I think it focuses a lot on the gut health, that focus is a lot on the absorption of feed, a lot on sustainability. So the ability to be able to feed more efficiently, feed less to get more on the on the back end, is certainly what's driven the enzyme category. It's also a cocktail. So even though there was a one-time individual enzyme we've seen a lot of cocktails of different blends of enzymes that are gaining a lot of traction.

I also think finished product quality. When people are looking at the quality of the meat out of the back end, there's a lot of timing in that as well. So when you have feed cost reduction that improves efficiency, when you have better utilization, when you have potential on product quality impacts, meat quality, those types of things. Obviously, that's an area that a lot of people have been focused on. And I think we'll continue to focus on as we go forward.

And that's why it's pretty critical to us at Novus that we continue to bring enzymes into our portfolio to various production means because there's a lot of different ways we can produce enzymes, and that's what we're looking at in our future.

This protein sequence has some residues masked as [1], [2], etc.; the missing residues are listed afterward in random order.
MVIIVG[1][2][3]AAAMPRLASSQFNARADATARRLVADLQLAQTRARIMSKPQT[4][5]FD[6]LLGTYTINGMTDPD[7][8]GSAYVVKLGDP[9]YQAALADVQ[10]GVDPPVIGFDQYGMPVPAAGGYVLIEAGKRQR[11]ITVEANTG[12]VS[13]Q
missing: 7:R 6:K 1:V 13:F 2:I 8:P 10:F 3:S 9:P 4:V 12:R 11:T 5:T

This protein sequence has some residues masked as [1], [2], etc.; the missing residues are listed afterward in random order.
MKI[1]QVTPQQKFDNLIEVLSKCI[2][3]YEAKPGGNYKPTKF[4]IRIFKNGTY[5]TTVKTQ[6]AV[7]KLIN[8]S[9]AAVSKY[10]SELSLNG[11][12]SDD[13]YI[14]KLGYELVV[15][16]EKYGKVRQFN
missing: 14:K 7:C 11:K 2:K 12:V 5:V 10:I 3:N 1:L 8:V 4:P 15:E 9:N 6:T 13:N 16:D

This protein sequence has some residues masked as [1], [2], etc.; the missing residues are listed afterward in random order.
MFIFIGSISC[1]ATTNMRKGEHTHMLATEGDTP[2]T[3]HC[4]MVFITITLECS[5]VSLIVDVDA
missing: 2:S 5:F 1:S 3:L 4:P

Roembke: Very good. Thank you for those insights. Now, from your perspective, what's the near-term outlook for the category?

Meagher: Well, I think based on everything I just said, there's a lot. You mentioned in your opening monogastrics, I also think ruminants, which is a different area, is also seeing indications — it's tougher animal on ruminants, than it is on on monogastric, but I think enzymes are going to continue to be a basis for feed additives on enzymes on also potential of where enzymes can also have impacts on forage quality and a lot of different things.

It's a total solution. So I think technology is going to continue to bring new and creative ideas, whether they're in combination of enzymes that are affecting all the inputs going into the animals or whether there's some actually new technology in a macro-corn, macro-crops in addition, so I fully expect enzymes to be an area of focus for many years to come.

Roembke: Very good. Now, tell me a little bit more about the recent announcement of the acquisition of BioResource International.